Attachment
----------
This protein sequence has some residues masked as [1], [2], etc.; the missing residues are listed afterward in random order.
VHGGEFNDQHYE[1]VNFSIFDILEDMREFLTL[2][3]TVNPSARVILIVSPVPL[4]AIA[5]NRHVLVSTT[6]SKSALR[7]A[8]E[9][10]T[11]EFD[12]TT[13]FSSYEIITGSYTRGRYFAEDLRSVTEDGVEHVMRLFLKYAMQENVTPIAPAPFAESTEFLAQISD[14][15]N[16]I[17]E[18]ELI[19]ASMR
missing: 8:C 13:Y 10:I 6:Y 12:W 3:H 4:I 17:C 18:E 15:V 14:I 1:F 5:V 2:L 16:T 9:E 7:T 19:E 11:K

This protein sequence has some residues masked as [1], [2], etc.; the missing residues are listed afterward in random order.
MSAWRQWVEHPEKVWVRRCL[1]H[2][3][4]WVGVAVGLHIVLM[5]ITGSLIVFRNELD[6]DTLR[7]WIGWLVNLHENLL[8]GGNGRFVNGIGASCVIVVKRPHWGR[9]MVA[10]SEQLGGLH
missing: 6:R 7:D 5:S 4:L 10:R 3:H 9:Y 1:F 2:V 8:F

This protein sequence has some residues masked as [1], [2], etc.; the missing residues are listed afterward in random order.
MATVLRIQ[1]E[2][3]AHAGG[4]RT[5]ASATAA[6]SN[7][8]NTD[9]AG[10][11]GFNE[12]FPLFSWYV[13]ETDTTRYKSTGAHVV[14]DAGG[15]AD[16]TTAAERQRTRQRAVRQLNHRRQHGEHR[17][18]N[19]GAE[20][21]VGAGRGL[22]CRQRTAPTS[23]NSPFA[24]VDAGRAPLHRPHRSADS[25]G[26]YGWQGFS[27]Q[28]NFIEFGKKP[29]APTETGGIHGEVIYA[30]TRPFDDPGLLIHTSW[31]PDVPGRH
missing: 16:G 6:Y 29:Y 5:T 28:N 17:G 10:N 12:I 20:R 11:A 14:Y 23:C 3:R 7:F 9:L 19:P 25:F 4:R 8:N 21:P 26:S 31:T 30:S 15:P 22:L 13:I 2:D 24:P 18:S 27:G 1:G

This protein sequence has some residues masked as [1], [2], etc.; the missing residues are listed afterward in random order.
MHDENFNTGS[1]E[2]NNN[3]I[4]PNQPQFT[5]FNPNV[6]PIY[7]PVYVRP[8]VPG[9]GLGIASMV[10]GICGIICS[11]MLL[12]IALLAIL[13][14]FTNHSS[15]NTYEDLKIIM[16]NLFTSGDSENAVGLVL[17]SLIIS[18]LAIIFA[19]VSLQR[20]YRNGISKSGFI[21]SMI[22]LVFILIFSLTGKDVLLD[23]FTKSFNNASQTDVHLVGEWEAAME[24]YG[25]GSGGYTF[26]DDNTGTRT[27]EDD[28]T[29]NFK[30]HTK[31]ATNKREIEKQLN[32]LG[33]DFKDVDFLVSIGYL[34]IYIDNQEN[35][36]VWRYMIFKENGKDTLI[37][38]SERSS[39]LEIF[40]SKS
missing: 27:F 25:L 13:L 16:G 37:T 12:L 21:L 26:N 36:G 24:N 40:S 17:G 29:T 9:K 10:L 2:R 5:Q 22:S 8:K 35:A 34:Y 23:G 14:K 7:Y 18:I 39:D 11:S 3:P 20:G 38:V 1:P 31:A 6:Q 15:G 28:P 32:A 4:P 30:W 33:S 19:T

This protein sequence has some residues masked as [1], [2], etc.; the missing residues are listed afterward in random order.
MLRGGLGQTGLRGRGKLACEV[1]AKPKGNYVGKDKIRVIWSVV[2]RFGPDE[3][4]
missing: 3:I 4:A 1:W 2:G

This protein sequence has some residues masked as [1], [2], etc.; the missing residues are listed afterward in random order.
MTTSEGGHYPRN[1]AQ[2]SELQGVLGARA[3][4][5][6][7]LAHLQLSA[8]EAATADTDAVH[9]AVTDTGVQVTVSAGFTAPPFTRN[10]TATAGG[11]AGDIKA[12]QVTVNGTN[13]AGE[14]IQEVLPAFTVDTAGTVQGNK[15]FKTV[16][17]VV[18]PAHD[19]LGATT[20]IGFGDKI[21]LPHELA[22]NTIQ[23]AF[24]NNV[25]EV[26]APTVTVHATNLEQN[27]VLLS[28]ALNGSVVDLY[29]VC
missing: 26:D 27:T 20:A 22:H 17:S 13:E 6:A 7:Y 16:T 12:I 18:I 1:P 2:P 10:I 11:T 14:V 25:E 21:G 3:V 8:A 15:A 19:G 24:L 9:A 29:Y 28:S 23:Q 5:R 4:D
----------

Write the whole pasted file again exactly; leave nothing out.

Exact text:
This protein sequence has some residues masked as [1], [2], etc.; the missing residues are listed afterward in random order.
VHGGEFNDQHYE[1]VNFSIFDILEDMREFLTL[2][3]TVNPSARVILIVSPVPL[4]AIA[5]NRHVLVSTT[6]SKSALR[7]A[8]E[9][10]T[11]EFD[12]TT[13]FSSYEIITGSYTRGRYFAEDLRSVTEDGVEHVMRLFLKYAMQENVTPIAPAPFAESTEFLAQISD[14][15]N[16]I[17]E[18]ELI[19]ASMR
missing: 8:C 13:Y 10:I 6:Y 12:W 3:H 4:I 17:C 18:E 15:V 14:I 1:F 5:V 2:L 16:T 9:E 7:T 19:E 11:K

This protein sequence has some residues masked as [1], [2], etc.; the missing residues are listed afterward in random order.
MSAWRQWVEHPEKVWVRRCL[1]H[2][3][4]WVGVAVGLHIVLM[5]ITGSLIVFRNELD[6]DTLR[7]WIGWLVNLHENLL[8]GGNGRFVNGIGASCVIVVKRPHWGR[9]MVA[10]SEQLGGLH
missing: 6:R 7:D 5:S 4:L 10:R 3:H 9:Y 1:F 2:V 8:F

This protein sequence has some residues masked as [1], [2], etc.; the missing residues are listed afterward in random order.
MATVLRIQ[1]E[2][3]AHAGG[4]RT[5]ASATAA[6]SN[7][8]NTD[9]AG[10][11]GFNE[12]FPLFSWYV[13]ETDTTRYKSTGAHVV[14]DAGG[15]AD[16]TTAAERQRTRQRAVRQLNHRRQHGEHR[17][18]N[19]GAE[20][21]VGAGRGL[22]CRQRTAPTS[23]NSPFA[24]VDAGRAPLHRPHRSADS[25]G[26]YGWQGFS[27]Q[28]NFIEFGKKP[29]APTETGGIHGEVIYA[30]TRPFDDPGLLIHTSW[31]PDVPGRH
missing: 16:G 6:Y 29:Y 5:T 28:N 17:G 10:N 12:I 20:R 11:A 14:Y 23:C 3:R 7:F 9:L 19:P 25:F 4:R 8:N 21:P 26:S 31:T 30:S 15:P 22:L 13:I 2:D 24:P 18:S 27:G 1:G

This protein sequence has some residues masked as [1], [2], etc.; the missing residues are listed afterward in random order.
MHDENFNTGS[1]E[2]NNN[3]I[4]PNQPQFT[5]FNPNV[6]PIY[7]PVYVRP[8]VPG[9]GLGIASMV[10]GICGIICS[11]MLL[12]IALLAIL[13][14]FTNHSS[15]NTYEDLKIIM[16]NLFTSGDSENAVGLVL[17]SLIIS[18]LAIIFA[19]VSLQR[20]YRNGISKSGFI[21]SMI[22]LVFILIFSLTGKDVLLD[23]FTKSFNNASQTDVHLVGEWEAAME[24]YG[25]GSGGYTF[26]DDNTGTRT[27]EDD[28]T[29]NFK[30]HTK[31]ATNKREIEKQLN[32]LG[33]DFKDVDFLVSIGYL[34]IYIDNQEN[35][36]VWRYMIFKENGKDTLI[37][38]SERSS[39]LEIF[40]SKS
missing: 27:F 25:L 13:L 16:G 37:T 12:L 21:L 26:N 36:G 24:N 40:S 17:G 29:T 9:K 10:L 2:R 5:Q 22:S 8:K 35:A 34:Y 23:G 14:K 7:Y 18:I 39:D 11:S 3:P 20:G 38:V 1:P 31:A 6:Q 15:G 28:P 32:A 4:P 30:W 33:S 19:T

This protein sequence has some residues masked as [1], [2], etc.; the missing residues are listed afterward in random order.
MLRGGLGQTGLRGRGKLACEV[1]AKPKGNYVGKDKIRVIWSVV[2]RFGPDE[3][4]
missing: 3:I 4:A 1:W 2:G

This protein sequence has some residues masked as [1], [2], etc.; the missing residues are listed afterward in random order.
MTTSEGGHYPRN[1]AQ[2]SELQGVLGARA[3][4][5][6][7]LAHLQLSA[8]EAATADTDAVH[9]AVTDTGVQVTVSAGFTAPPFTRN[10]TATAGG[11]AGDIKA[12]QVTVNGTN[13]AGE[14]IQEVLPAFTVDTAGTVQGNK[15]FKTV[16][17]VV[18]PAHD[19]LGATT[20]IGFGDKI[21]LPHELA[22]NTIQ[23]AF[24]NNV[25]EV[26]APTVTVHATNLEQN[27]VLLS[28]ALNGSVVDLY[29]VC
missing: 26:D 27:T 20:A 22:H 17:S 13:E 6:A 7:Y 16:T 12:I 18:I 1:P 2:P 10:I 11:T 14:V 25:E 21:G 3:V 8:A 15:A 19:G 24:L 9:A 29:Y 28:S 23:Q 5:R 4:D